Screen profiles the Horizons, Venice Days and Sconfini sections at this year’s Venice Film Festival (August 29-September 8).
Amanda (Fr) - dir. Mikhael Hers
One of French art cinema’s best-kept secrets, writer/director Hers is notable for a distinctively poetic, low-key strain of relationship drama. Following 2015’s globe-trotting This Summer Feeling, Hers offers a drama set largely in Paris, about a carefree man (up-and-comer Vincent Lacoste, seen recently in Christophe Honoré’s Cannes entry Sorry Angel) who finds himself guardian to his young niece after a traumatic incident. Co-stars include Redoubtable’s Stacy Martin, Ophélia Kolb and Greta Scacchi. Producer Pierre Guyard was a Screen International Future Leader in 2015.
Contact: mk2 Films
The Announcement (Tur-Bul) - dir. Mahmut Fazil Coskun
The first of Turkish filmmaker Coskun’s three films to premiere away from Istanbul Film Festival — the prior two being 2009 debut Wrong Rosary and 2013 follow-up Yozgat Blues — The Announcement (Anons) is based on the real events of May 22, 1963, when a group of retired colonels took over a Turkish radio station to announce a military coup. The film is produced by Turkey’s Filmotto Production, with Bulgaria’s Chouchkov Brothers.
Contact: Ioanna Stais, Heretic Outreach
The Armadillo’s Prophecy (It) - dir. Emanuele Scaringi
Based on cult Italian graphic novel La Profezia Dell’Armadillo, which has sold more than 100,000 copies since 2011, this quirky youth comedy by first-time feature director Scaringi, due for Italian release immediately after its Venice debut, was co-written by the book’s author, Zerocalcare. Producer Fandango will be hoping the film’s high-profile cast (Laura Morante and Sergio Castellitto are among several familiar faces) can broaden the audience beyond the book’s Generation Y fanbase, which might view with suspicion a commercial adaptation of a much-loved alternative comic about 20-somethings getting by in recession-hit Rome.
As I Lay Dying (Iran) - dir. Mostafa Sayyari
The debut feature from Iranian shorts filmmaker Sayyari is described as a “free adaptation” of William Faulkner’s celebrated 1930 Southern Gothic novel. It sees four siblings driving their father’s body to a farflung village for burial — an exhausting roadtrip that sees grievances come to light. Producer is Abbas Amouri of Iran’s Farhang Film Tehran.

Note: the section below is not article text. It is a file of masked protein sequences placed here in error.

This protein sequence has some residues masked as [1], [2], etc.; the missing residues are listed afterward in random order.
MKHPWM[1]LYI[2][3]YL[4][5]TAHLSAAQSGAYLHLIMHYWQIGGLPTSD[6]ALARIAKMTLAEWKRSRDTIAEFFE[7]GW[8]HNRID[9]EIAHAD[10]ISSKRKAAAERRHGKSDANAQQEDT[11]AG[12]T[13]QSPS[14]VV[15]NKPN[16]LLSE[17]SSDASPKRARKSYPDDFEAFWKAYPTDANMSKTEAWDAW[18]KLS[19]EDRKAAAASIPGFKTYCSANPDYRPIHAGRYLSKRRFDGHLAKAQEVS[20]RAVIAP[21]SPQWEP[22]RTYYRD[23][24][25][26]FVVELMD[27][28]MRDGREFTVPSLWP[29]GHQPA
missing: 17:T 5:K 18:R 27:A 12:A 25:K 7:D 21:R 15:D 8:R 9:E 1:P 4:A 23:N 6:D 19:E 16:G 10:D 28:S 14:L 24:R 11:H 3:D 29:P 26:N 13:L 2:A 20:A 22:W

Contact: Persia Film Distribution
Charlie Says (US) - dir. Mary Harron
Producer Dana Guerin believes now is the right time to bring Charlie Says to the screen and tell the story of members of the Manson family cult who face up to the reality of their crimes while serving life sentences. Former Doctor Who star Matt Smith plays Charles Manson for director Harron, whose iconoclastic credits include I Shot Andy Warhol and American Psycho. Suki Waterhouse and Hannah Murray co-star.
International contact: Nadine de Barros, Fortitude International US contact: United Talent Agency
The Day I Lost My Shadow (Syr-Leb-Fr-Qat) - dir. Soudade Kaadan
This fiction feature debut by France-born Syrian documentary filmmaker Kaadan (Obscure, 2017) follows a young mother desperately searching for gas in the war-torn Syrian countryside. The project participated in the Venice Gap-Financing Market in 2017, and has been supported by a variety of platforms including Aide Aux Cinemas Du Monde, HBF+Europe Minority Fund, Doha Film Institute, Abu Dhabi’s Sanad fund and the Asian Cinema Fund.
Contact: Stray Dogs
Deslembro (Bra-Fr-Qat) - dir. Flavia Castro
After a political exile with her family in Paris, a 15-year-old Brazilian girl moves back to Rio de Janeiro, where her father disappeared when she was six. She will have to deal with her loss all over again, since her father was probably killed while imprisoned by the military dictatorship. This is the first fiction film and second feature for Castro, who directed documentary Diary, Letters, Revolutions in 2011. Walter Salles is a producer, and production companies are Videofilmes, Tacaca Filmes and Flauk Filmes.
Contact: Loco Films
L’Enkas (Fr) - dir. Sarah Marx
French debut filmmaker Marx is director and co-writer of a streetwise story about a young man, fresh out of prison, looking to sell ketamine to ravers out of the back of a food van. Meanwhile at home, he is dealing with his clinically depressed mother (Sandrine Bonnaire). L’Enkas marks a breakthrough lead for Sandor Funtek, seen last year in Venice’s 2017 Horizons opener Nico 1988, playing the son of German singer Nico.
If Life Gives You Lemons (It) - dir. Ciro D’Emilio
This year’s candidate for Italian breakout is a title that Venice’s artistic director Alberto Barbera has tipped as “a small film… that could become a little sleeper, like Manuel last year”. Set in the Neapolitan hinterland, the film, titled Un Giorno All’Improvviso in Italy, focuses on a promising football player from a deprived background who is given the chance to sign for a major team. Debut feature director D’Emilio is surrounded here by other young Neapolitan talents, from DoP Salvatore Landi to producer Maurizio Piazza (Lungta Film).